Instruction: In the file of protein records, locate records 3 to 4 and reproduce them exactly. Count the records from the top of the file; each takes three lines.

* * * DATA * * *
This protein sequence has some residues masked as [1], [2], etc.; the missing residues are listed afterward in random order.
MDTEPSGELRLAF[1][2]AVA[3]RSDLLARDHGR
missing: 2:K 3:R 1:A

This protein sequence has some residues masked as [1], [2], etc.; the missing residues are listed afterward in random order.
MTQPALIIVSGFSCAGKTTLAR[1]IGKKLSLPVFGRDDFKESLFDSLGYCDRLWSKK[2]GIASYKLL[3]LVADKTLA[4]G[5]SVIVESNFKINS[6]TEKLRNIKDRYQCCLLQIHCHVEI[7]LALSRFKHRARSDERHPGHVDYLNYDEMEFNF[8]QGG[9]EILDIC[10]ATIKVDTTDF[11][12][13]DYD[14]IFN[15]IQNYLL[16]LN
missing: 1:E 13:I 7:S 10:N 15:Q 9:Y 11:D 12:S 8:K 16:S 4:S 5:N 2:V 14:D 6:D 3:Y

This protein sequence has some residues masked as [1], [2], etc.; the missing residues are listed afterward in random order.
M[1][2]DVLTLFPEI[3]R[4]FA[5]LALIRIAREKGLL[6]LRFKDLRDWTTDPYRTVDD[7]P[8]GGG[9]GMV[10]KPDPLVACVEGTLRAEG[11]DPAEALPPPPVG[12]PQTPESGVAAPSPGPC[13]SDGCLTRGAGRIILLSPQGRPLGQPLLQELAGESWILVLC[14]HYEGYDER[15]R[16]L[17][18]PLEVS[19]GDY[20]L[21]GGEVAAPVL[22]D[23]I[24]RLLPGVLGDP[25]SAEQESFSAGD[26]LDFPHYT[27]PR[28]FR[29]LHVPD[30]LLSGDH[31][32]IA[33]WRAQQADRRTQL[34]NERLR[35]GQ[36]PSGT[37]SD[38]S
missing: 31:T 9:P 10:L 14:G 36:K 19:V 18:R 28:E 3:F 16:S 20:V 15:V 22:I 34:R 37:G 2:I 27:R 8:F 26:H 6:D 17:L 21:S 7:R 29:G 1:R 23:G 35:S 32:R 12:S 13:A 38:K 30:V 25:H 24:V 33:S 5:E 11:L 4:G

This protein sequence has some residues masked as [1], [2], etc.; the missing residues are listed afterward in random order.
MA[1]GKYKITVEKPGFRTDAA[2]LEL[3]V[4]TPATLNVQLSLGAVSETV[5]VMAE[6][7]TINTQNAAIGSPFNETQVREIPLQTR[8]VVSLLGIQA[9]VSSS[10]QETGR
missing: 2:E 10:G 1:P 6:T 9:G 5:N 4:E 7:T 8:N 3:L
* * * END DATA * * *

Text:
This protein sequence has some residues masked as [1], [2], etc.; the missing residues are listed afterward in random order.
M[1][2]DVLTLFPEI[3]R[4]FA[5]LALIRIAREKGLL[6]LRFKDLRDWTTDPYRTVDD[7]P[8]GGG[9]GMV[10]KPDPLVACVEGTLRAEG[11]DPAEALPPPPVG[12]PQTPESGVAAPSPGPC[13]SDGCLTRGAGRIILLSPQGRPLGQPLLQELAGESWILVLC[14]HYEGYDER[15]R[16]L[17][18]PLEVS[19]GDY[20]L[21]GGEVAAPVL[22]D[23]I[24]RLLPGVLGDP[25]SAEQESFSAGD[26]LDFPHYT[27]PR[28]FR[29]LHVPD[30]LLSGDH[31][32]IA[33]WRAQQADRRTQL[34]NERLR[35]GQ[36]PSGT[37]SD[38]S
missing: 31:T 9:P 10:L 14:G 36:K 19:V 18:R 28:E 3:F 16:S 20:V 15:V 22:I 34:R 37:G 2:I 27:R 8:F 26:H 6:D 17:L 21:S 7:R 29:G 1:R 23:G 35:S 32:R 12:S 13:A 38:K 30:V 25:H 24:V 33:S 5:E 11:L 4:G

This protein sequence has some residues masked as [1], [2], etc.; the missing residues are listed afterward in random order.
MA[1]GKYKITVEKPGFRTDAA[2]LEL[3]V[4]TPATLNVQLSLGAVSETV[5]VMAE[6][7]TINTQNAAIGSPFNETQVREIPLQTR[8]VVSLLGIQA[9]VSSS[10]QETGR
missing: 2:E 10:G 1:P 6:T 9:G 5:N 4:E 7:T 8:N 3:L